Save Our Pubs

Pub Closures

We are not unaware that the closure of the Old Spotted Dog is part of a wider malaise – in setting up this campaign we have uncovered a number of remarkable and worrying facts and have come to some conclusions.

For a number of years now we have been seeing pub closures.

  • In the period 2008/12 nationally 4,500 pubs have closed.
  • In Newham since 1991 25% of pubs have closed.
  • In E7 in 1991 there were 20 pubs, 14 of which are now closed.

There was no consultation. No account was taken of local users, many of whom were older and less mobile. For many people, the local pub was a hugely important social hub.

Pubs at the heart of the community

Pubs have traditionally been at the heart of British communities.

We held social and political meetings there, and relaxed with colleagues and friends there afterwards; we dropped in after work, took our families for meals, played games; we enjoyed live music, quiz nights and, in recent years, came together to watch the big sporting events.

In pub halls we have held meetings, wedding receptions, birthday parties, funerals;we’ve run socials, dances, jazz clubs and folk clubs.

In their gardens we’ve spent sunny Sunday afternoons in the company of other parents, our children playing together where we could keep an eye on them.

We have relied on pubs to organise football clubs, darts matches, pool tournaments, trips to the seaside…

We need to understand some simple truths before it’s too late. Pubs are at the heart of our communities. Pubs are a vital part of our culture, just as necessary as shops and the post office. Pubs are dying and only our vigilance can save them.


According to CAMRA, a European tax league table produced by CAMRA and The British Beer and Pub Association (BBPA) pubgoers in the UK pay the highest proportion of tax in Europe at 55p in every pint.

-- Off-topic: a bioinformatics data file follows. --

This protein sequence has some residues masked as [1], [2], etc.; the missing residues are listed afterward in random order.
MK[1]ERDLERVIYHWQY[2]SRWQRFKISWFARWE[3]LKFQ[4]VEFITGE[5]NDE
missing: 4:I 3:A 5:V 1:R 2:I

In Germany they pay 5p, in Spain 5p, Greece 15p, Italy 14p, France 7p.

The beer tax escalator, introduced by the last government in 2008, means that beer duty is increased by 2% above inflation every year.

CAMRA (Campaign for Real Ale) are running a campaign to stop this and have an e petition so please sign up at

Supermarkets and Speculators

Planning permission doesn’t have to be sought to change the usage of a pub, so there is no public consultation. We have seen a big increase in pubs turned into supermarkets in recent years as the big companies are fearful of building on large sites during the recession.

As well, the housing shortage and big money that can be made by property speculators, means pub owners hold out for prices resulting in them being sold for development. However, when planning permission is required it means a local campaign can be started to stop the development.

The new Sustainable Communities Act and the National Planning Policy Framework gives councils new responsibilities for councils to promote the retention and development of local services such as pubs. This has been used successfully in a number of campaigns.

What can be done?

Essential to this are local campaigns to put pressure on councils and to work with councils to develop sustainable community policies to stop these closures. There is a lot of work to be done nationally and on the political front to make it easier for pubs to survive. CAMRA are taking the lead and giving advice on this for local groups. There is a parliamentary ‘Save The Pubs’ group. Julian Huppert MP has introduced a bill in parliament, which has reached its second stage, to protect pubs from being demolished or having their use changed.

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